Girkin opens up about eliminating Russia's enemies, the menace of "alien" migrant workers and the "new type of war." Latest update: Jan. 25, 2015.
Kremlin officials have insisted Russian soldiers aren't orchestrating the building takeovers and that protesters are merely "local self-defence forces."
But Russian media accounts reveal the militia commander is a hardline Russian reserve officer who has extremist views on migrant workers and has called for the "timely elimination" of opponents of the Russian state.
In this June 2013 story, the pro-Kremlin ANNA News agency said Girkin is a Russian reserve colonel who ANNA News invited to speak at a round table on Russian military strategy.
The story identified Girkin by his pseudonym Igor Strelkov. (Strelkov can be translated as "Shooter" or "Sniper" in Russian.)
Andrei Purgin on Igor Girkin
UPDATE (July 11, 2014): Girkin acknowledged at a news conference yesterday in Donetsk that he served in Russia's FSB intelligence agency (successor to the notorious KGB) until March 31, 2013. He said he was discharged with the rank of reserve colonel.
New Type of War
here for an English translation of his comments.)
The new strategy, he said, would be based on "the timely elimination of selected leaders, even if by methods that are not always outwardly legal."
Girkin warned that Russia is threatened by a "massive" influx of migrant workers, whose presence could spark disintegration and war "similar to what we witnessed in Yugoslavia and what we are seeing in Syria today."
"Alien" Migrants Threaten Russia
Migrant workers are drawn to "shady business" and "radical Islam," Girkin said.
"Some of these people are quite alien to our society," he said.
"As soon as an economic crisis starts, war will begin immediately. If we fail to draw the appropriate conclusions, we will meet the same fate as (Syrian leader) Assad, (Libya's) Qaddafi and (Serbia's) Milosevic."
Girkin said Russia faces "exactly the same situation" as in the 1917 communist revolution. Then, he said, "a portion of the political elite" sided with "propagandized street crowds" to overthrow the Russian government -- "guided and supported by foreign embassies as well as other covert and secret international structures."
The government fell because it "had failed to take timely measures to neutralize this elite."
The implication is a similar scenario could occur today.
Girkin called for "decisive measures" that "might even violate human rights."
"If the situation deteriorates, it will be necessary to proceed to the next phase of military operations, and at that point, targeted special operations alone will no longer be sufficient," he said.
"He Really Is an Officer, But Not GRU"
"Strelkov" was also described as a Russian reserve officer in this sympathetic story last week in the pro-Kremlin Komsomolskaya Pravda newspaper.
|Girkin is a fan of historic military reenactments.|
Here he is a Roman legionary.
The article said Ukraine's SBU security agency believes Strelkov's actual name is Igor Girkin and that he is a member of Russia's GRU military intelligence agency.
"We won't say if they have correctly identified him or not," the article cryptically said, then added, "He really is an officer, but not the GRU. And he has been in the reserves a long time!"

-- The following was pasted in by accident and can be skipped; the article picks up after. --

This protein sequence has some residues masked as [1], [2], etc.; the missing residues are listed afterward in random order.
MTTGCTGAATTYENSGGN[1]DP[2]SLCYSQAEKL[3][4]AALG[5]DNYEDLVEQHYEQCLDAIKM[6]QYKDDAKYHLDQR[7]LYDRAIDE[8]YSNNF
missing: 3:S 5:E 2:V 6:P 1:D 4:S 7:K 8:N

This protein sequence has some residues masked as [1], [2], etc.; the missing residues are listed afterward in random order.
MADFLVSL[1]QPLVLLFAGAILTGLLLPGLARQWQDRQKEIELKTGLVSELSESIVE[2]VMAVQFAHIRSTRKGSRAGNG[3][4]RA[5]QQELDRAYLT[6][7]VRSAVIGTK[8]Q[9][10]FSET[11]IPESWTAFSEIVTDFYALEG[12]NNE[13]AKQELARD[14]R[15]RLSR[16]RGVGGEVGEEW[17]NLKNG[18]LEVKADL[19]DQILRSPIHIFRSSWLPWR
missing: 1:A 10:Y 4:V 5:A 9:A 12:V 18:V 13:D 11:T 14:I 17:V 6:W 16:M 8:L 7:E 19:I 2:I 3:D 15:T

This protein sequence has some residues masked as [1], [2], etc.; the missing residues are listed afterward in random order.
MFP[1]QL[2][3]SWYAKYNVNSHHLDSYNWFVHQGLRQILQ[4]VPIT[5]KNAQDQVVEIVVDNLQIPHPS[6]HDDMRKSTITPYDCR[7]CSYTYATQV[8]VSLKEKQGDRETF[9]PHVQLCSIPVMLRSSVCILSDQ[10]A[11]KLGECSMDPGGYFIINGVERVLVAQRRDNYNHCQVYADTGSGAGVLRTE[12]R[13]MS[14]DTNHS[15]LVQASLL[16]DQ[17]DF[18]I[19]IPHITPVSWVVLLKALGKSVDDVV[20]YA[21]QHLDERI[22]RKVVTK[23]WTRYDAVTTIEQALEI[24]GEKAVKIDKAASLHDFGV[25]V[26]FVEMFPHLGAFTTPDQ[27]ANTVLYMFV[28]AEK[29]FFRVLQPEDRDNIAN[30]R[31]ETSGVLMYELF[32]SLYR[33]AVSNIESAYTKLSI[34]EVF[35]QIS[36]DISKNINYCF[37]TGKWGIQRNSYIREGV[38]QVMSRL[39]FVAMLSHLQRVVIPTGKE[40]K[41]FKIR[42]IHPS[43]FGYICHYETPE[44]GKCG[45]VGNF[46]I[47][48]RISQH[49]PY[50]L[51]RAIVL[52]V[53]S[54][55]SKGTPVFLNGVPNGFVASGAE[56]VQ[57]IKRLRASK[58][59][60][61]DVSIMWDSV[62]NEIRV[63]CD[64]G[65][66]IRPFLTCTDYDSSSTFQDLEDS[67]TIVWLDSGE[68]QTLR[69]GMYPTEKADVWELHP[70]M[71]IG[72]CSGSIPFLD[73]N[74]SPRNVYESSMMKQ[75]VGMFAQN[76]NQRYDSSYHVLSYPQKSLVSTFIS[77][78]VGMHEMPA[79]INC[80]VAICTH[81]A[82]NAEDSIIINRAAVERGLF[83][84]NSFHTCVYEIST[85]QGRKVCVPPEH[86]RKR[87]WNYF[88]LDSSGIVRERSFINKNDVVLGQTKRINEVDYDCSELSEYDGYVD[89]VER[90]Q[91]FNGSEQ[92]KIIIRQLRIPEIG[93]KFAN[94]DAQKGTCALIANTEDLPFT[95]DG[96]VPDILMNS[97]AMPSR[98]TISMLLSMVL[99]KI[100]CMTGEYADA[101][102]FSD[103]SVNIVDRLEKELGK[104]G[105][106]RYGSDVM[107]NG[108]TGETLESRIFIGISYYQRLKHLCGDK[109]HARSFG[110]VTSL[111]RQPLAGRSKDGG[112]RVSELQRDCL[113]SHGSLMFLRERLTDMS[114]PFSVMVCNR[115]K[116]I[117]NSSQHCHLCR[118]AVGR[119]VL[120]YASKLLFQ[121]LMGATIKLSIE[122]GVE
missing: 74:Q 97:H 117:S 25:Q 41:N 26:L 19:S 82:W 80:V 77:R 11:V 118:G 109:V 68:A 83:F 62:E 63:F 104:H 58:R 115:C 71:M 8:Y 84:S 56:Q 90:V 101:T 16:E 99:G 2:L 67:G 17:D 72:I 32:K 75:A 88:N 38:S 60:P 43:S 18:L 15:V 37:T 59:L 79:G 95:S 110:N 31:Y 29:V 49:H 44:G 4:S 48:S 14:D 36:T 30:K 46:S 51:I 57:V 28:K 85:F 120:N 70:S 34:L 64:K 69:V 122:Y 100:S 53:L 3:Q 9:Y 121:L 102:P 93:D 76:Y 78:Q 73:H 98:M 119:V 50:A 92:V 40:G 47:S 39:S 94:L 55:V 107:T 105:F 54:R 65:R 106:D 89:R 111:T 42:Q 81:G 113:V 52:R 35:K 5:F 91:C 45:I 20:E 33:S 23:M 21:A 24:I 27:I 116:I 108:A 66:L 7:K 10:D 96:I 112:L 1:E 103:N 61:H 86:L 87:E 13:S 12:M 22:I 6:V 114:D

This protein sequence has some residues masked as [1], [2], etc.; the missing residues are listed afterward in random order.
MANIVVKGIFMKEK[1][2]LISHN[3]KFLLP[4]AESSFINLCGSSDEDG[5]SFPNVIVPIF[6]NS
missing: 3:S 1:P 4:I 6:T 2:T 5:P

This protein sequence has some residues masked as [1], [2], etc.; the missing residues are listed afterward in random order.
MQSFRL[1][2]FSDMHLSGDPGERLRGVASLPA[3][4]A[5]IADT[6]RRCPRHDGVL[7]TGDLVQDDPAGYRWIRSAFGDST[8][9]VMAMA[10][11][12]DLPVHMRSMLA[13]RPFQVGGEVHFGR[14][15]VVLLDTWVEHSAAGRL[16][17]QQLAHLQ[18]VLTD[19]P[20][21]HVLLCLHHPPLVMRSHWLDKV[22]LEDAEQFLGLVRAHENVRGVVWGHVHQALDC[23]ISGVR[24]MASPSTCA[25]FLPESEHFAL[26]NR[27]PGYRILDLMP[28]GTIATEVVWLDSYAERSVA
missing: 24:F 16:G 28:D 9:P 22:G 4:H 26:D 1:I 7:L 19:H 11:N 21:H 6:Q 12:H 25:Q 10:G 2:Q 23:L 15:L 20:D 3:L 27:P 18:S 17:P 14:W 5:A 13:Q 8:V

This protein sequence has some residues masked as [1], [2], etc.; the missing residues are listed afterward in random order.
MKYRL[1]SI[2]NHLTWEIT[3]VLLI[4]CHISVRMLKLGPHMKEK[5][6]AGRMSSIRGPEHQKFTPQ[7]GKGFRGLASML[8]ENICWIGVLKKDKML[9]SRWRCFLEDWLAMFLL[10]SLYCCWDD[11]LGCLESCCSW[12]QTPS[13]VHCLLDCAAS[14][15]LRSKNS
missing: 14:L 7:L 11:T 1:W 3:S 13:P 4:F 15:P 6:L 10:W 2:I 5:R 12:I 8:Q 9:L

The story said the militia commander is a fan of historic military reenactments and included a photo of him dressed up as a Roman legionary.
Many Militia Not Ukrainians
In a video interview accompanying the story, Girkin acknowledged that many of his gunmen aren't Ukrainians. "More than half or maybe two thirds" are from Ukraine, he said.
"The unit I came with to Sloviansk was formed in Crimea. I won't hide that," he said. (An English translation of the interview is available here.)
After the SBU announced Girkin's Russian passport number and address in a Moscow apartment building last week, Ukraine's TSN news program interviewed Girkin's neighbours in the building, who identified him after being shown images of the militia commander in the media.
"He's a soldier," one neighbour said.
Girkin's mother and sister live in the same building, but they refused to answer questions, TSN reported.
EU Sanctions "Strelkov"
Last week, the European Union included "Strelkov" on its expanded list of Russian officials and others targeted for sanctions for undermining Ukraine's territorial integrity and sovereignty.
The EU identified him as a GRU member and "assistant on security issues" to Sergei Aksyonov, leader of the Russian-occupied Crimean peninsula.
The BBC's Russian-language service cited Russian military experts last week who said "Strelkov" had worked with Russia's FSB intelligence agency in a counterterrorism unit.
The BBC quoted a Moscow representative of the pro-Russia forces describing Strelkov as an "Orthodox Russian officer" who went to Ukraine as "a volunteer."
Girkin in FSB 18 Years: Report
This week, hacker group Anonymous International published what it said were Girkin's personal emails revealing he had served in the FSB from 1996 to March 2014, including in Chechnya from 1999 to 2005, according to this Moscow Times story.
The self-proclaimed pro-Russia mayor in Sloviansk, Vyacheslav Ponomaryov, who described himself as an old friend of Girkin's, said the information about Girkin was true, the Moscow Times reported.
The newspaper also said Girkin was born in Moscow and that it contacted him by email and phone but that he wouldn't confirm the claims.
Torture, Attacks on Roma, Anti-Semitism